The term ‘war’ was used by this newspaper to describe the xenophobic attacks on foreign spaza shop owners. In the African context especially among the Nguni languages, like IsiZulu, the term war can be translated as ‘impi’. Therefore, the textual representation of the attacks on foreign spaza shops as ‘’war’ is inciting and inviting more xenophobic violation. Furthermore, the term ‘war’ is followed by the word ‘declared’ which implies that it has already been decided that the war will go on. Thus, more attacks spread across the whole nation. Ordinarily, the phrases ‘my friend’, means someone dear or close. However, in this instance, the use of the word ‘my friend’ conjures the derogatory name for African immigrants, particularly Somalians, Indians, and Pakistani. During the course of this paper, it was found that some participants find it offensive to be called ‘my friend’ as they feel the meaning in the South African context, has changed. Thus, it is a concern when it is also being adopted by the media. News headlines like these, whether intentionally or unintentionally, are used to incite more xenophobic violence against the immigrants. Furthermore, the selection of and usage of these expressions, tend to divert the media from focusing on peace building and nation building. Thus, this paper recommends the adoption of Ubuntu Journalism, as aligned to the African principle, which will enforce Ubuntu among journalists and encourage peace and nation building.


Peace Journalism: An alternative model for reporting conflict and violence

Lynch and McGoldrick [18] define peace journalism as a process “when editors and reporters make choices, about what to report and how to report it, which creates opportunities for society at large to consider and to value non-violent actions and develop positive responses to conflict”. Peace journalism is further perceived as “an alternate professional paradigm for the journalists, editors and reporters to enable them to view, interpret, source and narrate conflicts, war or violence in a manner that seek non-violent responses in society” [17]. Hence this paper proposes peace journalism as an alternative model for reporting conflict and violence, because, in the case of xenophobic violence, reporters and editors will choose to report xenophobia in a way that will allow an opportunity for the conflicting parties to discuss the roots of their conflict and come to understanding of one another. This also means that the media will finally report xenophobia in a way that attempts to achieve a non-violent society and advocating for peace. Another alternative model for reporting conflict and violence is Ubuntu journalism, hence it is discussed below.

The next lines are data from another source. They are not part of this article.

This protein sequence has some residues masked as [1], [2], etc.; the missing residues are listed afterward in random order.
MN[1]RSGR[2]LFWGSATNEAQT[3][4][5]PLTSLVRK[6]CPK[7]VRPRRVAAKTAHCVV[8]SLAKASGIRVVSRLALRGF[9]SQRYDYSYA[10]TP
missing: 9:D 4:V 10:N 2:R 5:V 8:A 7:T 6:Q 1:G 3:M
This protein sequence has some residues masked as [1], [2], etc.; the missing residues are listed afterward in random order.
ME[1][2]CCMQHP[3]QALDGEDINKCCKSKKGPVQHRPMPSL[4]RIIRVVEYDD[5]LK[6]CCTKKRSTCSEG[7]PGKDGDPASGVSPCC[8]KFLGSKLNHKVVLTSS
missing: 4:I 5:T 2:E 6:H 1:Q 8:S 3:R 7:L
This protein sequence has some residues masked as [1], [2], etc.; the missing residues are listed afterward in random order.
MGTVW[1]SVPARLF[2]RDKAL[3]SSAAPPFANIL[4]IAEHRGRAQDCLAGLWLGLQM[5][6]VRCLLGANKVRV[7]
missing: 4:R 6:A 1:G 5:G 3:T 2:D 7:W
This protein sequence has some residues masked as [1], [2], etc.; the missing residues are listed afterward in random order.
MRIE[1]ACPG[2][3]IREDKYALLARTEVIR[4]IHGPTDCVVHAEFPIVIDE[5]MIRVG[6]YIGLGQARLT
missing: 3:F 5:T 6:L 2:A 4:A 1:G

Ubuntu Journalism: An alternative model for reporting conflict and violence

The concern with most South African journalists is that they practice the Western professional norms which are considered to be individualist, in a way that it is no longer about the society but the self-service kind of journalist. However, most African cultures are collectivist which means that for one to survive they are dependent on the community they are growing in. This is how Ubuntu as a value is born. In light of this view, Fourie [19] emphasizes that “person is defined with reference to the community”. When combined with journalism, it means that journalists, editors and reporters would highlight the need for unity of humanity and highlight the importance of constantly referring to the principles of empathy, cooperation, peace building and sharing to seek to resolve common problems, like xenophobic-related violence in this case [20] Hence, this paper also proposes Ubuntu journalism as an alternative model for reporting xenophobic-related violence.


This paper wants to emphasize that, although the media are expected to entertain, inform and educate, they also have the power to initiate social chaos. This is because if some stories with sensitive topics like xenophobia get manipulated, a catastrophic social chaos could take place. More so, it is also our view that journalists have now replaced reporting news with making news and this is because the number of media houses has grown extensively hence the competition for news presentation is at its peak. Moreso, African journalists have adopted the Western style of reporting which is based on the individualistic value and selfserving rather than sticking to the collectivist way of reporting news, which is aligned with Ubuntu journalism, where the focus is to bring peace, unity and conflict resolution in the society. With reference to the literature reviewed, as well as the data analysed in this paper, one can conclude that whether intentionally or unintentionally, the South African media are believed to have contributed to the spread of xenophobic attacks in South Africa. Thus, xenophobic offences can be seen as a consequence of media reporting.


Copyright © 2022 Global Media Journal, All Rights Reserved